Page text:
"Losing a parent is something like driving through a plate glass window. You didn't know it was there until it shattered, and then for years to come you are picking up the pieces."
Author Saul Bellow, quoted in The Nation and reproduced in The Week
I read the above quote this morning and it really struck a chord for me. It was that feeling you get when someone has managed to take what you have thought or felt and put it into succinct, eloquent words. So instead of the feeling just buzzing hopelessly around in your head, you now have something concrete that you can point to and say "there, that's what it's like".
I'm what I call a "grown up orphan". I lost my mum when I was 26 and my dad when I was 34. I should be clear at this point that I know I'm fortunate that I had them both around through all my childhood, teenage years, and early adulthood. I know there are many people who have to cope with losing parents when they are very young, and that must be heart-breaking.
But still, I expected to have my parents around for longer. They were a little older than some of my friends' parents (mum was 40 when she had me), but I just assumed that would mean I would get to the "where are they going to live/ how am I going to support them?" stage a bit sooner. It never crossed my mind that I was going to lose them completely.
I remember when my mum died (very suddenly), a colleague asked me if we had been particularly close, had spoken on the phone every day and so on. The truthful answer was no - not that we weren't close, but more in a once-a-week kind of a way. I was newly married, only a few years on from university and excited about my new life, house, career. I was still really at that stage of wanting to pull away from home and become my own person. Did this mean I should grieve any less? The only answer I could give was "but she was my mum!"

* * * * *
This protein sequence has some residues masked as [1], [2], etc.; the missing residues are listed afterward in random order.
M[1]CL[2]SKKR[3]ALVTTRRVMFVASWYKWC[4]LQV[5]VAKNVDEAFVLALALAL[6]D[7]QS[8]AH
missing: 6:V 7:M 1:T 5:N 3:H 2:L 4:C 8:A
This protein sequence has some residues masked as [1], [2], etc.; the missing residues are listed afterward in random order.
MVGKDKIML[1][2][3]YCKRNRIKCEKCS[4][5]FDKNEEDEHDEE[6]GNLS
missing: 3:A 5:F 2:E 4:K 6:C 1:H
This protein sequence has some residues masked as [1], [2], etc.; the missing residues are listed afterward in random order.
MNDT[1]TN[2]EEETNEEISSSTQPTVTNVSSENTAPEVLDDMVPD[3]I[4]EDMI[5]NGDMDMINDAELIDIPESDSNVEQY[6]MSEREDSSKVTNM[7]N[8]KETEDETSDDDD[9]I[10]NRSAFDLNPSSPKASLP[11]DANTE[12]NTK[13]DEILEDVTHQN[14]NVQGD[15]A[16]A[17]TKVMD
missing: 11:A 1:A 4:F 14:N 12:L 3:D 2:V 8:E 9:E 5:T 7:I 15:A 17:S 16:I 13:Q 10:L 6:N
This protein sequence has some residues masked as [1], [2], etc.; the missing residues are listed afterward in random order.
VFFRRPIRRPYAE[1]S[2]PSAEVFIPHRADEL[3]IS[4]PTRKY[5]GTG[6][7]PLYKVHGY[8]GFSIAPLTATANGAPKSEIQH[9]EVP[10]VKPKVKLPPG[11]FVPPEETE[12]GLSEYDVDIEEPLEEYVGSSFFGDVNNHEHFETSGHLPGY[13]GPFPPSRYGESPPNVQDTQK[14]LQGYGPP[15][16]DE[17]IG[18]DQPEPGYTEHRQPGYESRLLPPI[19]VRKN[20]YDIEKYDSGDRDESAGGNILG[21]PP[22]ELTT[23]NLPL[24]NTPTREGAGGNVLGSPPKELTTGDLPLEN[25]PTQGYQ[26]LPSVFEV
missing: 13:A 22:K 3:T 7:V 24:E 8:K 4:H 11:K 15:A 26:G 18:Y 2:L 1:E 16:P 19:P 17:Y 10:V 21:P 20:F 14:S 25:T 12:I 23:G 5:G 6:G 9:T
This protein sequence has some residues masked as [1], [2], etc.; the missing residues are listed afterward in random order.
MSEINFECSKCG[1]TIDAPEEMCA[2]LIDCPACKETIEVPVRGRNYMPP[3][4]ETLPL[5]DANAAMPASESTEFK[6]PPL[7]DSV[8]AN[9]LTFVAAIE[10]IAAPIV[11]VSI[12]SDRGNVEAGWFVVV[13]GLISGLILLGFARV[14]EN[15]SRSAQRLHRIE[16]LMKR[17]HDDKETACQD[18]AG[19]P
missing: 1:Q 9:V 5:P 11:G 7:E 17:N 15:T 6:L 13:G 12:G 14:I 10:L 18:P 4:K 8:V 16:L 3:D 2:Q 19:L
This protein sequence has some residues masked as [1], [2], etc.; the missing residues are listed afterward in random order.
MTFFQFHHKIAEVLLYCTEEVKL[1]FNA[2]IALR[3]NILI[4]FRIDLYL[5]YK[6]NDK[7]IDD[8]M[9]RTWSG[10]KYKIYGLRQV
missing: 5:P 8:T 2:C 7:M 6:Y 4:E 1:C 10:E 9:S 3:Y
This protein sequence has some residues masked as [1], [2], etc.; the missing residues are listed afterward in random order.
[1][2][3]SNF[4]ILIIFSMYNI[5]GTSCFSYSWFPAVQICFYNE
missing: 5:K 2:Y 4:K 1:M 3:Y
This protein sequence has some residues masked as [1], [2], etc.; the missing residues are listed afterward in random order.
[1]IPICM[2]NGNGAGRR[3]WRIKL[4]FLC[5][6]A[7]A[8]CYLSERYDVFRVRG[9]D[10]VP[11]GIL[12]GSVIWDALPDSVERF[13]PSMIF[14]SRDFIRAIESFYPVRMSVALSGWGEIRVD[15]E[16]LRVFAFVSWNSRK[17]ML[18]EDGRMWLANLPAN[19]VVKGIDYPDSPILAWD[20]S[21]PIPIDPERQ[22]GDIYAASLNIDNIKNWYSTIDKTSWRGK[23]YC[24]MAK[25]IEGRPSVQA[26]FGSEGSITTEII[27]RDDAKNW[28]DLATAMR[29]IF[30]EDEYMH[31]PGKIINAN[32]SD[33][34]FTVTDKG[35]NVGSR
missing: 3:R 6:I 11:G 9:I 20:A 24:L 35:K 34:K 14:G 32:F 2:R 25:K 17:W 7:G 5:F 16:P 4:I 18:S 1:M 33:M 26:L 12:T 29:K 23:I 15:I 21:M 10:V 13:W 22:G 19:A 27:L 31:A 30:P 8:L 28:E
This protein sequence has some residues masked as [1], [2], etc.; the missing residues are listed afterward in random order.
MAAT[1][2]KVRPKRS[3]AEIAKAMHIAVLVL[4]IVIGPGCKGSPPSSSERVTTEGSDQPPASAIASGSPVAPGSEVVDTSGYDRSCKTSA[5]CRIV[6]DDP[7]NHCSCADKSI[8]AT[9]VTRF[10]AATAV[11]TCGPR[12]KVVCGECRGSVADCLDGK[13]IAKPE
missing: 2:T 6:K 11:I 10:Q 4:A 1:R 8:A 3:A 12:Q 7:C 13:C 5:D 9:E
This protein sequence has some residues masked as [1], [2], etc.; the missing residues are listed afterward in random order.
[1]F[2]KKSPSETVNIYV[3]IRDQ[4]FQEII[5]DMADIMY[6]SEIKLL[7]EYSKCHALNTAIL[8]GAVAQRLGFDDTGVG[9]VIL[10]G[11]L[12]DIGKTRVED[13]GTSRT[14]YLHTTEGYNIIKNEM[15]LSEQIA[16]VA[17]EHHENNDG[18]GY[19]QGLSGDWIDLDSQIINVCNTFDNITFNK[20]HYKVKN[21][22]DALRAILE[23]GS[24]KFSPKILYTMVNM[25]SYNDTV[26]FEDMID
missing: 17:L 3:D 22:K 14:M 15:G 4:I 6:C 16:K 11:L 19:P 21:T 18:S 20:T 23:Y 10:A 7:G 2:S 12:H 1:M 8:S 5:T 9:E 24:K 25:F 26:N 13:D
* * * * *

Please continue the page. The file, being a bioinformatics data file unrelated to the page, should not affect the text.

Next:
One of the unconscious assumptions of childhood is that our parents will always be there for us, no matter what. And when that safety net is taken away, suddenly we become aware that it is a long way down.
My mother never knew my children, never saw me pregnant, never compared our bumps, never held my tiny babies. She wasn't there either to tell me it was ok and she knew how I felt for the two babies I lost. My dad got to know my first child a little bit, but his terminal cancer was diagnosed when my second baby was a few weeks old, and died one week after his 1st birthday.
Neither of them have been here to see my boys start school, earn their swimming badges, or bruise their knees. They are not there to give advice (welcome or not!), or to fill in the gaps in the memories of my own childhood. And as the boys get older, so my awareness of the loss seems to get bigger rather than smaller. I know how much my mum would love doing their junk modelling with them; how proud my akela-dad would be when my eldest said his cub promise; how he would have enjoyed being the one to take them to their first football match.
My boys don't miss out: they are blessed to have another set of grandparents who are more than happy to do extra turns. But on a bad day it only makes it seem worse for me that my parents aren't even missed, that their memories will gradually grow fainter and fainter.
Do I look back and wish I'd done things differently? Maybe a little, but there's not a lot I could have done. A few more conversations perhaps, more hugs, less adolescent angst. But I can't change the person I was then. And if I'd had kids earlier, I don't think I would have been as good a mum myself.
So this post isn't to ask you to be a completely different person either. If your parents irritate the hell out of you then you are probably not going to suddenly want to spend every minute of the day with them. But perhaps the knowledge that your time with them is limited may help you bear with their faults a little more patiently, and try to remember a few more of the good things.
As Joni Mitchell says, you don't know what you've got till it's gone...